Something very unusual appears to be happening related to the birth of some babies with MECP2 Duplication Syndrome. Some mothers report that there babies with MECP2 Duplication Syndrome were premature, but a number of others say that their child was born full-term on or near the expected due date but that a pediatrician or neonatologist who examined their baby right after birth told them that they were mistaken and physical examination made it certain that their babies were premature.
This was our experience when our son Dave was born 22 years ago. He arrived pretty much when expected. My wife identified her pregnancy early on, she saw her doctor and the pregnancy was confirmed. So based on when her pregnancy was confirmed, Dave could not have arrived more than 10 days early. The pediatrician who examined him, however, insisted that he had to be at least 6 weeks early based on a physical examination:
Here is what the Doctor found: (1) low muscle tone, (2) the cartilage in his ears was not fully formed, (3) his breast tissue was not fully formed, (4) his gums were not fully formed and it looked like some teeth could be seen through his gums, (5) there were few creases on the soles of his feet. We were told his physical exam score indicated that he was about 33 or 34 weeks gestation, and that anything else was impossible.
Since then, we have heard very similar stories from some of the otehr families who have children with MECP2 Duplication. So, we are not the only ones who had this experience. But if this is true and it can be verified by research, DOES IT REALLY MATTER?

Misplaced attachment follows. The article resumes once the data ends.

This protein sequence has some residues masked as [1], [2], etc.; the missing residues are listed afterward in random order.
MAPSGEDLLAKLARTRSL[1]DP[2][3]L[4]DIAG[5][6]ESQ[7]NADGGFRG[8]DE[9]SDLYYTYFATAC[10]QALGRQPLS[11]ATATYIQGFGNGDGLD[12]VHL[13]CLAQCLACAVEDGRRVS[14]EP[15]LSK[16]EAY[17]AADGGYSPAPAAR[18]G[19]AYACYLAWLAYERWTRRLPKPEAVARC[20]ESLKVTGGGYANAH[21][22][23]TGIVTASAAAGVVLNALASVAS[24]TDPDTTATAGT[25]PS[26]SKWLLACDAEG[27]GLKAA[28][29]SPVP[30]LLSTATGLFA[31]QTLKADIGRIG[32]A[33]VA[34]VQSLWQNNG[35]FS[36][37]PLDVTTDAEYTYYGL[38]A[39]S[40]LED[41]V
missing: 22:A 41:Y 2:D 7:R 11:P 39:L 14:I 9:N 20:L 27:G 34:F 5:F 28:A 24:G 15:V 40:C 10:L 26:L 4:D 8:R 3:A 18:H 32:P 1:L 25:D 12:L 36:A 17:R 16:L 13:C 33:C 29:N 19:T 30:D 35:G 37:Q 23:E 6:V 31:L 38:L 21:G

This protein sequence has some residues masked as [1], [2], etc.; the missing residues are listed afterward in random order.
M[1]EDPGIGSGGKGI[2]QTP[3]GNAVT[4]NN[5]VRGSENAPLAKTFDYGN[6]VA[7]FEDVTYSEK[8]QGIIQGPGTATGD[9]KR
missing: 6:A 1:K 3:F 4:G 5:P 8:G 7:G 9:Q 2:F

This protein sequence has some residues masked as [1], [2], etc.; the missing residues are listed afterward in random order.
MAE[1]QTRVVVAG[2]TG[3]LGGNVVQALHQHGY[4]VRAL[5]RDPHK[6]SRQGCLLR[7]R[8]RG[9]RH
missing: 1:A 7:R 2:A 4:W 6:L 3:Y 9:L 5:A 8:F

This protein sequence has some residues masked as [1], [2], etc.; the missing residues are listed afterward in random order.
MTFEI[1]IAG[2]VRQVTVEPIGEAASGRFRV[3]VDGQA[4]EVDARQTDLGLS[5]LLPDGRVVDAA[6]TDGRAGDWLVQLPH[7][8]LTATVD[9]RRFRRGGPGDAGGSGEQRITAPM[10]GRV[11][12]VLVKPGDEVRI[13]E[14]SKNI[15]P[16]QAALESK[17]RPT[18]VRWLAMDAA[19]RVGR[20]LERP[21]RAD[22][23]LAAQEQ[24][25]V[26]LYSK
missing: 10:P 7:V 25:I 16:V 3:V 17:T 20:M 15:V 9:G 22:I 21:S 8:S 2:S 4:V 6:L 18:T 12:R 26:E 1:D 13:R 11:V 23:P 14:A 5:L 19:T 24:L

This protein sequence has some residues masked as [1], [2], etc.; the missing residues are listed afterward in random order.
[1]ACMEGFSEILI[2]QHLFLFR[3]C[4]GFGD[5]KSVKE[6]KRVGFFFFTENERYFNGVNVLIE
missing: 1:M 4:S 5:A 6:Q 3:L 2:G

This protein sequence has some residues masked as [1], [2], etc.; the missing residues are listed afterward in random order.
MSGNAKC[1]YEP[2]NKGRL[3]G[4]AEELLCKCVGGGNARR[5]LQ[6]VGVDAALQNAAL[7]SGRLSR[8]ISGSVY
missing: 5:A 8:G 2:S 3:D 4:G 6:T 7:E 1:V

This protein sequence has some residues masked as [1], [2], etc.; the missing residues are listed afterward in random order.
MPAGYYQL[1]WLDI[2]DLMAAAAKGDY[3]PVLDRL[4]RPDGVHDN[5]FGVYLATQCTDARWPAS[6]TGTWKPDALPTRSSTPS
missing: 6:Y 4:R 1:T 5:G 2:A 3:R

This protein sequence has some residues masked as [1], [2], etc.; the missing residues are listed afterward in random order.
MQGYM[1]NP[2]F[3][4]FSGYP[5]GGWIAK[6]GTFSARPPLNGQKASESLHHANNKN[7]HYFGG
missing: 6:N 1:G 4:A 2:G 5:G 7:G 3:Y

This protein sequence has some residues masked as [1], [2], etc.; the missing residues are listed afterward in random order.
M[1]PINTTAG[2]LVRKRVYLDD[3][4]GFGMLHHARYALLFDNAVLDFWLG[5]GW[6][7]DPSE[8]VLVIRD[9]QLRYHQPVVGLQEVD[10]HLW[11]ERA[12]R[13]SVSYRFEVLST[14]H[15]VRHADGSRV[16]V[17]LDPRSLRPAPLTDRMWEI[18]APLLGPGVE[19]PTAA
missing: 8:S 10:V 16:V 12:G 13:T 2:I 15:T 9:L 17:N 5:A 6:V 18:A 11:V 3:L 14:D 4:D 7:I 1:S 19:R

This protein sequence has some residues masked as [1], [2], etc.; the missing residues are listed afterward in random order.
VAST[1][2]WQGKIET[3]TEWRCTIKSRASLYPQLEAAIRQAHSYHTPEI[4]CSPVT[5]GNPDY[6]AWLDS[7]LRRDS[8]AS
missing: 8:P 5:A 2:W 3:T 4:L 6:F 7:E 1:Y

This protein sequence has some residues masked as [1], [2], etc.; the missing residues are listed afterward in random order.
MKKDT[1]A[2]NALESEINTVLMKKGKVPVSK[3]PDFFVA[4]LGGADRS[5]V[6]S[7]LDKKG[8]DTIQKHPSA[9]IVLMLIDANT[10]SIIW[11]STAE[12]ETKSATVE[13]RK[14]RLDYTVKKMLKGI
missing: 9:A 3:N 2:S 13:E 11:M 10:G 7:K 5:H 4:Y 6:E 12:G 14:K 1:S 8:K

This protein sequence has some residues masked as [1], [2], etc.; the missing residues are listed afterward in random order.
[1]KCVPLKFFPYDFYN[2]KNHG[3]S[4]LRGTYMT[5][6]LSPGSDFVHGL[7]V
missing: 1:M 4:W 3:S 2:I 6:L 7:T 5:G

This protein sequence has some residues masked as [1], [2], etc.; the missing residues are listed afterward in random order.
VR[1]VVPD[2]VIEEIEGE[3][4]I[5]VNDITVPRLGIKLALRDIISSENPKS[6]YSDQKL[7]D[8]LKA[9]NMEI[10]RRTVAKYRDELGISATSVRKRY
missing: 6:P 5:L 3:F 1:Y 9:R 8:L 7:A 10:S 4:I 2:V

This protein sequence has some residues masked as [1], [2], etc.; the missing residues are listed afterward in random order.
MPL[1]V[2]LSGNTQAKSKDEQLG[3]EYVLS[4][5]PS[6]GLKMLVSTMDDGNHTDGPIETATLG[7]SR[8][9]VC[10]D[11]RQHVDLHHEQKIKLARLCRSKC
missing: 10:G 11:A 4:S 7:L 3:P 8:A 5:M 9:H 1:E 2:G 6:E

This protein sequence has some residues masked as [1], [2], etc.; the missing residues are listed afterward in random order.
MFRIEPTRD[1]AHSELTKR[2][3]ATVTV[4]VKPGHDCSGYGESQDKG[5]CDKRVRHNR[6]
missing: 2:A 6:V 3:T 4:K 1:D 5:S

I think it might for at least two reasons:
First, if confirmed this is very unusual. IUGR, Intrauterine Growth Restriction (or Intra-Uterine Growth Retardation), is a well known phenomena. Babies who experience it are small for gestational age. They typically are below typically expected weight and length at full-time birth, but their features are fully developed. This makes it easy to tell the difference between an IUGR baby and a premature baby. That is why doctor simple would not consider that our son was full-term. So, if this is a fairly common finding among babies with MECP2 Duplication Syndrome and extremely rare among others, it could be a valuable sign to help recognize children with MECP2 Duplication Syndrome earlier in life.
Second, if confirmed it may provide some valuable clues into the mechanisms of MECP2 Duplication early in life. Interestingly, some researchers have already suggested that when typical IUGR occurs, it affects the regulation of MECP2, which in turn affects the development of the lungs. The apparent pseudo-prematurity being reported among infants with MECP2 Duplication Syndrome may help better understand the role of MECP2 in prenatal development.
This might be an area of study that could be moved forward quickly in MECP2 Duplication Mice. It would be great to see this on someone’s research agenda.